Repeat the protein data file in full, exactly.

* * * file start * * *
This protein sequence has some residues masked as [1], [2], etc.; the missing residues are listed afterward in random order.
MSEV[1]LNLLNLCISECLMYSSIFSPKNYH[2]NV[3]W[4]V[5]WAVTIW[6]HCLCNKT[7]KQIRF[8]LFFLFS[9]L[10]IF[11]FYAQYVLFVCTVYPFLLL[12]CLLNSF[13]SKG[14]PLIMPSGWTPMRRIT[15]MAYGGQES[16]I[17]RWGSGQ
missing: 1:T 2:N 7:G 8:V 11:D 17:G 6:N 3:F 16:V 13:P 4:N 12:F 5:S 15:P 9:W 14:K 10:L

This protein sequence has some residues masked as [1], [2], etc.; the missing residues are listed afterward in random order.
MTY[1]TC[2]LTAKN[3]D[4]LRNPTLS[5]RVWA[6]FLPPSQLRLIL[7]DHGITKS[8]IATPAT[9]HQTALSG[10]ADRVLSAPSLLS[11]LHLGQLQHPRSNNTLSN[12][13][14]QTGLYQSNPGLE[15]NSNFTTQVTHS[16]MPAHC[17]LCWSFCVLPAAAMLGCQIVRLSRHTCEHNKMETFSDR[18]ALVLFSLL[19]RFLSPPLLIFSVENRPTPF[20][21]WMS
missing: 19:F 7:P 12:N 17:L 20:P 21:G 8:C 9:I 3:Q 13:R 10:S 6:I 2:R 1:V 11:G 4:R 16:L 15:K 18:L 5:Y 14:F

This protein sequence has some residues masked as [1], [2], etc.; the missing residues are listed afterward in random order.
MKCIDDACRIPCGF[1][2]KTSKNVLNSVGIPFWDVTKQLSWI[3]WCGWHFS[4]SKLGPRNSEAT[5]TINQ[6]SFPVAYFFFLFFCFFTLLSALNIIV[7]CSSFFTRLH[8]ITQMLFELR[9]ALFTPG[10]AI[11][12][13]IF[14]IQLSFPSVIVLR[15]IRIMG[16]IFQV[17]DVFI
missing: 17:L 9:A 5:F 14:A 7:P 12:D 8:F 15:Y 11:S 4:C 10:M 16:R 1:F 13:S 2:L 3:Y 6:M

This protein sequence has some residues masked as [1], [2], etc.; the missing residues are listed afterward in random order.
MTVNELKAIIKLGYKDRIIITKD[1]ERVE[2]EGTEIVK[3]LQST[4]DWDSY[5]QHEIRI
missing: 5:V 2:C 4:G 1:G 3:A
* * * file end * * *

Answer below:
This protein sequence has some residues masked as [1], [2], etc.; the missing residues are listed afterward in random order.
MSEV[1]LNLLNLCISECLMYSSIFSPKNYH[2]NV[3]W[4]V[5]WAVTIW[6]HCLCNKT[7]KQIRF[8]LFFLFS[9]L[10]IF[11]FYAQYVLFVCTVYPFLLL[12]CLLNSF[13]SKG[14]PLIMPSGWTPMRRIT[15]MAYGGQES[16]I[17]RWGSGQ
missing: 1:T 2:N 7:G 8:V 11:D 17:G 6:N 3:F 16:V 13:P 4:N 12:F 5:S 15:P 9:W 14:K 10:L

This protein sequence has some residues masked as [1], [2], etc.; the missing residues are listed afterward in random order.
MTY[1]TC[2]LTAKN[3]D[4]LRNPTLS[5]RVWA[6]FLPPSQLRLIL[7]DHGITKS[8]IATPAT[9]HQTALSG[10]ADRVLSAPSLLS[11]LHLGQLQHPRSNNTLSN[12][13][14]QTGLYQSNPGLE[15]NSNFTTQVTHS[16]MPAHC[17]LCWSFCVLPAAAMLGCQIVRLSRHTCEHNKMETFSDR[18]ALVLFSLL[19]RFLSPPLLIFSVENRPTPF[20][21]WMS
missing: 19:F 7:P 12:N 17:L 20:P 21:G 8:C 9:I 3:Q 13:R 10:S 6:I 2:R 1:V 11:G 4:R 16:L 15:K 18:L 5:Y 14:F

This protein sequence has some residues masked as [1], [2], etc.; the missing residues are listed afterward in random order.
MKCIDDACRIPCGF[1][2]KTSKNVLNSVGIPFWDVTKQLSWI[3]WCGWHFS[4]SKLGPRNSEAT[5]TINQ[6]SFPVAYFFFLFFCFFTLLSALNIIV[7]CSSFFTRLH[8]ITQMLFELR[9]ALFTPG[10]AI[11][12][13]IF[14]IQLSFPSVIVLR[15]IRIMG[16]IFQV[17]DVFI
missing: 17:L 9:A 5:F 14:A 7:P 12:D 8:F 15:Y 11:S 4:C 10:M 16:R 1:F 13:S 2:L 3:Y 6:M

This protein sequence has some residues masked as [1], [2], etc.; the missing residues are listed afterward in random order.
MTVNELKAIIKLGYKDRIIITKD[1]ERVE[2]EGTEIVK[3]LQST[4]DWDSY[5]QHEIRI
missing: 5:V 2:C 4:G 1:G 3:A